1/19/2013 5:54:00 PM Flu season has arrived in Verde Valley
VVMC implements visitation restrictions during flu season
Due to the early start and severity of this year's Influenza and Respiratory Syncytial Virus (RSV) season, VVMC is implementing visitation restrictions effective immediately in all patient-care areas of the hospital. Children under 12 will be restricted to common areas of the hospital (unless they are a patient) and cannot be left unattended.
These areas include main lobby areas and the Cafeteria. If at all possible, visitors are asked to leave children at home when they come to the hospital to visit patients.
Children under the age of 12 who are the siblings of a newborn on the Maternal Child Unit may be allowed to visit.
Children will be screened for illness by unit staff and must be accompanied by an adult.
Anyone who has symptoms of illness such as a fever, headache, sore throat, body aches, congestion or a cough should not visit the hospital unless they require hospital services.
Additionally, patients exhibiting these symptoms will be required to wear a mask to minimize the spread of infection, and will be asked to wash their hands frequently.
Influenza and RSV is present in respiratory secretions and can be transmitted when a person coughs or sneezes.
The viruses also can be transmitted person-to-person via nasal secretions and contaminated hands. This is why covering a cough or sneeze with a tissue or coughing/sneezing into the elbow is important, followed by washing your hands or using waterless hand sanitizers.
RSV is a very common virus that causes cold-like symptoms in children and adults.
Premature babies whose lungs are not fully developed, newborn infants and those patients with lung or heart conditions are extremely vulnerable to the virus, which can be fatal. A person exposed to RSV can give it to others without even knowing they have it.
These restrictions are expected to last until the influenza and RSV season ends in the spring.
By Karen Smith, R.N., N.M.C.C. VVMC Infection Preventionist/Safety Officer
A dominant strain of the flu came early and fierce this season, and hospitals fear a severe flu season is ahead. The strain of flu can change from year-to-year, and Centers for Disease Control and Prevention (CDC) officials had anticipated a more severe flu season since last winter had a mild one.
What is influenza?
Influenza, or the flu, is a contagious respiratory illness caused by influenza viruses. It can cause mild to severe illness, and at times can lead to death. Thousands of people die each year from the flu and flu-related illnesses. In seasonal flu, certain people are at high risk of serious complications including people who are 65 years and older, children younger than 5 years old, pregnant women and those of any age with certain chronic medical conditions.
Although flu season typically peaks in late January or early February, CDC officials say 41 states, including Arizona were already reporting "widespread" flu activity by the end of this past December. The predominant strain this flu season is H3N2. In years past when this strain has been dominant, the CDC says young kids and the elderly tend to be affected more than others in the high risk category. So far, 18 infant and child deaths have been reported nationwide this flu season.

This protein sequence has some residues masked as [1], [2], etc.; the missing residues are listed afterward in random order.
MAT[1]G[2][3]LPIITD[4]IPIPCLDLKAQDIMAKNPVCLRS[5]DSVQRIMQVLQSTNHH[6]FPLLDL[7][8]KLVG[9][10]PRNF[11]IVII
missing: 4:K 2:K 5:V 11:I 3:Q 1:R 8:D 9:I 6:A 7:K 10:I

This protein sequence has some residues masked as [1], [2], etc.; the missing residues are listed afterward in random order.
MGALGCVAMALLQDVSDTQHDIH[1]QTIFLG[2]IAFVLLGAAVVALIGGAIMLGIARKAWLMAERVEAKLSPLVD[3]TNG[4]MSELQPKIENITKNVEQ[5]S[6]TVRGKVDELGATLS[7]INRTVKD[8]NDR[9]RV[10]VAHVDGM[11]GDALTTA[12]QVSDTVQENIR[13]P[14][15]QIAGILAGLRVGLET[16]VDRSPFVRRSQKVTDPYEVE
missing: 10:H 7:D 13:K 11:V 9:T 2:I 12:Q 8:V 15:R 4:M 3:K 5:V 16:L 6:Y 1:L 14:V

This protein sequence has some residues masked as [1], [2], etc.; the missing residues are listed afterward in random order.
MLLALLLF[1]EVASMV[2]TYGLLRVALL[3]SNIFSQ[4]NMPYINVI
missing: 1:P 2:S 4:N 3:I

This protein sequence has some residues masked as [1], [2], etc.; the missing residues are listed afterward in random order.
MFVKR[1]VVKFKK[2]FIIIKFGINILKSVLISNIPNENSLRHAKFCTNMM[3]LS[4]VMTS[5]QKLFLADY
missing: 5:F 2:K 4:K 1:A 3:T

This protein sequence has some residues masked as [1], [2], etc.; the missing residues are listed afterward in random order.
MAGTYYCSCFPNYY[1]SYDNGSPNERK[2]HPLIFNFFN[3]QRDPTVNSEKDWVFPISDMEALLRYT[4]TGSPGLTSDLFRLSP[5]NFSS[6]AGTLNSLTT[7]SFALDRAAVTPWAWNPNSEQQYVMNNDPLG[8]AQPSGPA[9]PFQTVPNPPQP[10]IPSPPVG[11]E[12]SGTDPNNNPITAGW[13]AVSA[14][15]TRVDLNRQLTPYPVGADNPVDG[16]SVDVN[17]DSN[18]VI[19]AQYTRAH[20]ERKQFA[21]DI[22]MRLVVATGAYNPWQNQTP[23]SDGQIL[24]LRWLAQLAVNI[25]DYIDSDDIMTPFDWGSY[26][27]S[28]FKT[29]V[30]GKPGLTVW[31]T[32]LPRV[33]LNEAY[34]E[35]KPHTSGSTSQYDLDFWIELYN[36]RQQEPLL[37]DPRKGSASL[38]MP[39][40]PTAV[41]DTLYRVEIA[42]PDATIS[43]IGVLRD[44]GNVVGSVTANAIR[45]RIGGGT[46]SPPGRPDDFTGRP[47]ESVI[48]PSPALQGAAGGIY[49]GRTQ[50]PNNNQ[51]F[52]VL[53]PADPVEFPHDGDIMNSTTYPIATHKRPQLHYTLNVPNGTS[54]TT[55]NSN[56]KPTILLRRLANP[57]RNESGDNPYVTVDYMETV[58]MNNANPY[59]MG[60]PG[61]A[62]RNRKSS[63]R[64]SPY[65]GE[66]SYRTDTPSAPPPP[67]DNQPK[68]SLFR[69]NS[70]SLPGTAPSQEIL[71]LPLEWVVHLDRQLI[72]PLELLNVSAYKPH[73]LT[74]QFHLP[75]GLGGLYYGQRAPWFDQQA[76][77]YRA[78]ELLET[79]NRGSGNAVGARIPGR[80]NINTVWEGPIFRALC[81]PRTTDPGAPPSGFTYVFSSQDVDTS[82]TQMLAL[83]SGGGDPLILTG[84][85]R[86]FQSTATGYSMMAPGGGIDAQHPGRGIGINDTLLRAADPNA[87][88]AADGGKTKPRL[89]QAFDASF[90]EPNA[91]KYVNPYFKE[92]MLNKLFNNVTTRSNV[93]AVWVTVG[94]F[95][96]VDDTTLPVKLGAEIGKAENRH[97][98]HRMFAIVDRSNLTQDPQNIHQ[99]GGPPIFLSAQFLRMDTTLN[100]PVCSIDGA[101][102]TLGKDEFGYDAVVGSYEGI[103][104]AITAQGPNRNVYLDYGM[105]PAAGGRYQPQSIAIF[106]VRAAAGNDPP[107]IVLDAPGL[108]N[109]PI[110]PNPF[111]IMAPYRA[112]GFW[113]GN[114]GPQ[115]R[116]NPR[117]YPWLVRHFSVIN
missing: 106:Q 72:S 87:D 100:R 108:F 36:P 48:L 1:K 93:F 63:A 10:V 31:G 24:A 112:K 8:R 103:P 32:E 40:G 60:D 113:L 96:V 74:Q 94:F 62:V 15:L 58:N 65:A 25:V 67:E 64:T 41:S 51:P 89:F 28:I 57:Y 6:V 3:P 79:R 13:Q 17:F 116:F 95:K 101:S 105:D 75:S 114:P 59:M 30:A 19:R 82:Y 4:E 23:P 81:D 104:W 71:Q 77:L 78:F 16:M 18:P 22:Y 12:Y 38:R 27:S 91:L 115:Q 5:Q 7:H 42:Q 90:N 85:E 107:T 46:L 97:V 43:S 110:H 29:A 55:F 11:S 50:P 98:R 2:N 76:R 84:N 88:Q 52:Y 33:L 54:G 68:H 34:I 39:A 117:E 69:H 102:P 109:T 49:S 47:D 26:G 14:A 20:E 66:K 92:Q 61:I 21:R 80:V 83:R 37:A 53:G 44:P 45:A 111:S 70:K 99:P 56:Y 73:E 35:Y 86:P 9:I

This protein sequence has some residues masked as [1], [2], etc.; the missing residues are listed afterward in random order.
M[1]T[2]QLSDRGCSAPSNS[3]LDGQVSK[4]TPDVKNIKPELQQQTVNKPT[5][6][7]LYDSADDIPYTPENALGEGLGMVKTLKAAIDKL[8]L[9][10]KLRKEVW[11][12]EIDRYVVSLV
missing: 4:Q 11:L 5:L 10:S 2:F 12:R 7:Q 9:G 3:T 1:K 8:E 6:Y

What are flu symptoms?
During flu season, symptoms include sudden fever that lasts three to four days, headache, aches and pains, sore throat, chest discomfort, and fatigue and weakness that can last two to three weeks or more. The common stomach flu is not related to flu season. However, nausea, vomiting and diarrhea can be present in children younger than 5 years old.
Is it too late to get the flu vaccine?
The flu vaccine is the first and most important step in protecting against flu infection. It can protect you from the flu and also may avoid spreading influenza to others.
Protection from the flu vaccine lasts about a year. Because the influenza virus is always changing, it is best to get vaccinated each year.
It is not too late to get vaccinated for this flu season. Anyone 6 months old and older can get the flu vaccine.
You should not get the vaccine if you have a fever or are currently have the flu.
Taking the following everyday steps can also help protect your health:
Cover your nose and mouth with a tissue when you cough or sneeze; throw the tissue in the trash after you use it.
Cough or sneeze into your arm (elbow) if a tissue is not available; do not cover your cough or sneeze with your hands, unless you can immediately wash them.
Washing your hands often with soap and water - 15 to 20 seconds.
Use hand sanitizer between hand washing.
Avoid touching your eyes, nose or mouth; germs spread this way.
Try to avoid close contact with sick people.
If you are sick with flu-like symptoms, the CDC recommends you stay home for at least 24 hours after your fever is gone except to get medical care (your fever should be gone without the use of a fever-reducing medicine).
When should you seek urgent medical care?
Fast breathing or trouble breathing
Bluish skin color
Not drinking enough fluids
Not waking up or not interacting
Being so irritable that the child does not want to be held
Flu-like symptoms improve but then return with fever and worse cough
Fever with a rash
Difficulty breathing or shortness of breath
Pain or pressure in the chest or abdomen
Severe or persistent vomiting
For more information, talk with your healthcare provider. You can also visit the CDC's website at www.cdc.gov/flu